And a little later:

 People can learn a lot in college, and many do. But which college matters much less than everyone assumes. As Mr. Pascarella and Mr. Terenzini explain, the real differences exist at the departmental level, or within the classrooms of individual professors, who teach with a great deal of autonomy under the principles of academic freedom. The illusory university pretends that all professors are guided by a shared sense of educational excellence specific to their institution. In truth, as the former University of California president Clark Kerr observed long ago, professors are “a series of individual faculty entrepreneurs held together by a common grievance over parking.”

If it’s true that at the level of big data that there isn’t much difference between different four year colleges– that is, you put all the undergraduate students attending “traditional” universities that grant bachelors degrees and those students come out statistically close to the same– then that means that there actually is a lot of consistency and coherence in higher education. And broadly speaking, I think this is true: that is, I believe that the experiences that EMU graduates have in terms of personal growth, subject knowledge, and academic skills are similar to those of University of Michigan graduates (though of course, individual results vary quite a bit). In other words, because the best available research suggests that there is a lot consistency, coherence, and statistical similarity between between different universities, there is no need for the mandated standardization and regulation Carey implies is necessary to make the college a less “illusionary.” Indeed, it isn’t an illusion at all.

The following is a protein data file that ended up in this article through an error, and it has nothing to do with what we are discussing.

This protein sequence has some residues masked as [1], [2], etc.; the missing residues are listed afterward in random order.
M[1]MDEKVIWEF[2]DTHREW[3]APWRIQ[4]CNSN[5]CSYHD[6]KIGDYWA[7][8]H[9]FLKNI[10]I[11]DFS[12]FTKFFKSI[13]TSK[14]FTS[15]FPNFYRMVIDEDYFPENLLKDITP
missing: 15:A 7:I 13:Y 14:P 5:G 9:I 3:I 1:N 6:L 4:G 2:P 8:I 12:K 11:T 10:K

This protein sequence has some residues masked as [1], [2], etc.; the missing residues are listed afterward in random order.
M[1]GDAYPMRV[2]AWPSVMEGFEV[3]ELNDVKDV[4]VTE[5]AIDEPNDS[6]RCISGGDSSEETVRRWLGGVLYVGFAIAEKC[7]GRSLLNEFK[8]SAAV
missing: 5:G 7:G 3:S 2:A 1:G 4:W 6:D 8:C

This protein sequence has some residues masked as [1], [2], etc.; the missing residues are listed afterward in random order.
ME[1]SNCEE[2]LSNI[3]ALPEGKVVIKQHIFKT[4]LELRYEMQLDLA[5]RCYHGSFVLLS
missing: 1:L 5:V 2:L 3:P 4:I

But I want to dwell on that second paragraph I quote here because it demonstrates the problems I see with Carey’s “logic” generally. He begins with a claim that I think most people in higher education would actually agree with, that most people learn a lot in college regardless of what college they attend. Then he slips into a claim that the differences that exist within higher ed are a result of the “autonomy” and “academic freedom” of individual professors, and those professors are not “guided by a shared sense of educational excellence” at all. Rather, these damn individual professors are all just a bunch selfish entrepreneurs who bitch and complain about parking. Jeesh.

As Davidson points out in her post, if we’ve learned anything from the “No Child Left Behind” nonsense forced on to K-12 in this country, the absolute last thing we need is more regulation to curtail individual approaches to teaching, autonomy, and academic freedom. As she writes, “We are already so regulated, credentialized, rule-bound, bureaucratized, accredited, credentialized, governing bodied, politicized, overseen, and structured that radical reformation–which is what we really need–is extremely difficult.”